Horseback Archery – a Medievalist Sport

Say ‘horseback archery’ and what would you think? Archaic, esoteric, oriental, arcane?

Indeed, horseback archery was and still is a vibrant tradition in Asia, from Iran and Turkey to Korea (home of the World Horseback Archer Federation) and Japan. More recently, however, horseback archery has crossed the east-west divide and is increasingly popular in Europe, the UK and the States.

The object is simple – to release arrows into a target while galloping. At the same time, there are infinite variations in rules, equipment and styles across schools and countries. You can release arrows, for instance, into a series of targets set alongside the track. Alternatively, you may be asked to shoot three arrows into the same target. Whatever the rules, speed and feeling are the key, in diference from the foot archery, where the archer has time to deliberate and aim.

Like all combined sports, horseback archery is a singularly difficult art to master. Combining two hard and rare skills, archery and riding, it is breathtakingly beautiful to watch and fascinating to practice.

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Merry Christmas!


Merry Christmasand Happy New Year!

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Matter of Epic or Romance: Comparing Castles in the UK and Latvia

As all my attention is given to an article about medieval hillforts and stone castles in Latvia which I am currently preparing, I could not but glance back to my early musings on Daugmale hillfort – and a castle in Bangor, which I once visited in very romantic circumstances


On Easter Monday, me and my husband visited Ynys Mon, or Anglesey as the Saesneg call it, on a pilgrimage.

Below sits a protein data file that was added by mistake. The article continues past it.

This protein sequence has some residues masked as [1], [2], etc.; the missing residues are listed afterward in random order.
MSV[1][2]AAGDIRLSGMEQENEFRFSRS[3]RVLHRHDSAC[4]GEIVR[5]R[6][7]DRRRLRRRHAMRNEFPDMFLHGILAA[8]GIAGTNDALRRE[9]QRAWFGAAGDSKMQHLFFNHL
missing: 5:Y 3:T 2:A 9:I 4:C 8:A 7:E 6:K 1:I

The goal of our pilgrimage was the sacred well at which St. Seiriol, a Welsh 6-th century royal hermit once lived. Later the place became a local centre of worship, with two Celtic crosses; the crosses are still there, presently placed inside the later church building, though originally they would have stood in the open. In the twelfth century, the Celtic monastery became reorganised as a Norman Augustinian monastery. After the dissolution of the monasteries, the place into the hands of a local family, who built a dovecot and a deer park next to the priory and the church buildings. In the eighteenth century, some enthusiasts of the Celtic revival added a brick structure over the well at which side St. Seiriol would have lived. The Penmon priory is thus…

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Horseback Archery In Korea: A Traditional Sport.

Over the past couple of decades archery from the back of a horse has seen a revival as a sport and recreational activity. Countries all around the world, both those with and without a tradit…

Source: Horseback Archery In Korea: A Traditional Sport.

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Hillforts in Latvia

Today is the ‘Birthday of Latvia’, as my little son proudly announced to me coming from the kindergarten. Moreover, I was putting some spit and polish on my article about medieval castles in Latvia, so I found a collection of maps listing Latvian hillforts particularly useful.

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Medieval Welsh Horses Had Weird Names

While preparing my article on the early editions of the Welsh Arthurian material, I came across a passage from Loth’s French translation of the Welsh triads. And the first triads were, who would guess it, about horses.

Here they are, Horse triads from the Black Book of Caermarthen:

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Medieval Horses Love Water!

November has come, with its dull winter days, the first snow and cold, wet horses. Apparently, it was no problem in the fifteenth-century France, where the calendar page from the spectacular Bedford Hours show a horse splashing in a fountain: